A restaurateur behind 43 restaurants across the United States says he was forced to double price increases on the menu due to inflation.
Cameron Mitchell said while prices would normally be increased by 3.5% in any given year, he now had to increase them by up to 7%.
Cameron Mitchell Restaurants CEO, 75, says he has no choice but to take an aggressive approach as inflation remains stubbornly high at 7.7% after peaking 40 years old in June.
“In my 42 years in the restaurant business, this has been the worst cost environment I’ve ever operated in,” he told CNBC’s Squawk Box on Friday morning. “I’ve never seen this before.”
The price hike comes as Americans also brace for the highest gasoline prices on record for the Thanksgiving holiday season.
Cameron Mitchell owns 43 restaurants across the United States and said he had to double regular price increases from 3.5% to 7% due to inflation
October statistics – the most recent available – show inflation at 7.7%
Mitchell said ingredient costs are up 9.5%, and while staffing is almost where it was before the pandemic, hourly labor costs are up 10%.
As the company prepares to open four new locations in Tampa, Las Vegas and Columbus, the cost of construction has increased by 35%.
Mitchell said that although overall profits were down 8%, his restaurants were able to maintain strong sales revenue due to price increases.
“Our consumers are probably at their limit in price tolerance,” Mitchell noted, “but they know we have to charge more.”
The company has 23 restaurants in Ohio, including popular Avenue Steak Taverns and Cap City Fine Diner.
He also owns the Ocean Prime chain, which has branches in New York, Dallas, Boston, Washington DC and other major cities.
Mitchell said while his business stayed afloat, he worried about whether independent restaurants would be able to keep pace with high inflation.
“The cost has skyrocketed everywhere,” he said.
Mitchell said customers will no longer tolerate menu increases. Pictured are customers dining at Del mar Naples, Florida
Mitchell has 23 locations in Ohio, including the popular Lincoln Social Rooftop location in Columbus.
According to a Toast survey, which surveyed more than 900 restaurateurs, 36% of restaurants had to raise menu prices as a direct result of inflation.
The survey also said nearly 40% of restaurants had started tracking key ingredient prices and about 30% had replaced cheaper ingredients.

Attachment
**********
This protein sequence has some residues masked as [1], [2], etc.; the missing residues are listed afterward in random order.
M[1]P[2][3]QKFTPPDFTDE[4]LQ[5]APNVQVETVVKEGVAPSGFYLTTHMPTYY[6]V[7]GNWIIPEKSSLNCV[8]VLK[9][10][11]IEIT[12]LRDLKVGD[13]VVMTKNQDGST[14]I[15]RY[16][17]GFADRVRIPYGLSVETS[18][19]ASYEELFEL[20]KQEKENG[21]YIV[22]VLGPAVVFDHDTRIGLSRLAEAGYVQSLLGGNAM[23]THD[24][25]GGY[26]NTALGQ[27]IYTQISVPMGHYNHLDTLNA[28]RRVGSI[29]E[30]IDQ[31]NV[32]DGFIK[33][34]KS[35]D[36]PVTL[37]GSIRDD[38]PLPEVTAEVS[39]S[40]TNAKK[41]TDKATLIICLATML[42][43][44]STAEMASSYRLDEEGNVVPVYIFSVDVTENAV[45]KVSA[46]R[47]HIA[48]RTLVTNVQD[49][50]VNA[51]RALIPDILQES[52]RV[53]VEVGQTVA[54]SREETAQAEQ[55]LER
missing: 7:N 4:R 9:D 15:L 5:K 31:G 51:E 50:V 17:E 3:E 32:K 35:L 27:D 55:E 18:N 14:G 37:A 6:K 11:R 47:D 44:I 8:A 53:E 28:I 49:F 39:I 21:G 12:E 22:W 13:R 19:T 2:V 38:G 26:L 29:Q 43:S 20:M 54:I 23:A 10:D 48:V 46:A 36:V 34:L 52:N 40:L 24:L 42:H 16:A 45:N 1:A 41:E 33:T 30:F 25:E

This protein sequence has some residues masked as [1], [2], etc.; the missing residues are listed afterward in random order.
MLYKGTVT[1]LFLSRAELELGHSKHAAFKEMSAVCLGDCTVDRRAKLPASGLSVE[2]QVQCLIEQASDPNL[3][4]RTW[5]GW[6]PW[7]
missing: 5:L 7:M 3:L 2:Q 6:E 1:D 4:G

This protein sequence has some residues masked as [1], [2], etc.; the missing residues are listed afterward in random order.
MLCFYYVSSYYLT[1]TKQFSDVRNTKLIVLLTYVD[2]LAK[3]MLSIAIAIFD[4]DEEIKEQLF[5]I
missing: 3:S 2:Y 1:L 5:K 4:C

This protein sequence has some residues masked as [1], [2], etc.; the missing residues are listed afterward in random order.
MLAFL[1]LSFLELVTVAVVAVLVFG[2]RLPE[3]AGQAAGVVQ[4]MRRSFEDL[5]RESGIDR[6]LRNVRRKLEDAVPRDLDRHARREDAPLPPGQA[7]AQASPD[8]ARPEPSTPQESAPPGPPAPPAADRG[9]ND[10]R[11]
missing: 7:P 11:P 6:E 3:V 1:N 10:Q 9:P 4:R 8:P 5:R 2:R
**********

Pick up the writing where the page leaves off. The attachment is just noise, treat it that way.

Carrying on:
About 38% of respondents also said they had to adjust the number of food suppliers they use, and 31% said they had reduced the items offered on the menu.
A survey of more than 900 restaurant owners in the United States indicated that 36% of restaurants raised their prices as a direct result of inflation.
October statistics – the most recent available – show inflation at 7.7%. That’s down from the 40-year high of 9.1% recorded in June, though it continues to cause crippling increases in the cost of living for many Americans.
Meanwhile, several experts told Bloomberg on Thursday that they expected inflation to last at least another year.
They also warned that scaling back interest rate hikes too quickly could make the problem worse, convincing Americans the crisis was over.
They fear this will prompt them to loosen the springs of their stock market and cause prices to spike again as demand for goods and services soars.
New Bureau of Labor Statistics data shows cities where inflation is hitting hardest
In October, Phoenix reported an inflation rate of 12.1% on certain goods, the highest in the country.
A week ago, it was reported that inflation had moderated in the United States last month, a sign that the price increases that have hit Americans are easing as the economy slows and consumers are becoming more cautious.
Despite the good news, figures from the Bureau of Labor Statistics show that some cities are still considered hotbeds of inflation.
In October, Phoenix reported an inflation rate of 12.1% on certain goods. That’s down 0.9% from the city’s record 13% earlier this year.
Inflation is believed to hit the region the hardest, as Phoenix is also one of the fastest growing places in the country, which means food, gas and housing cannot keep up.
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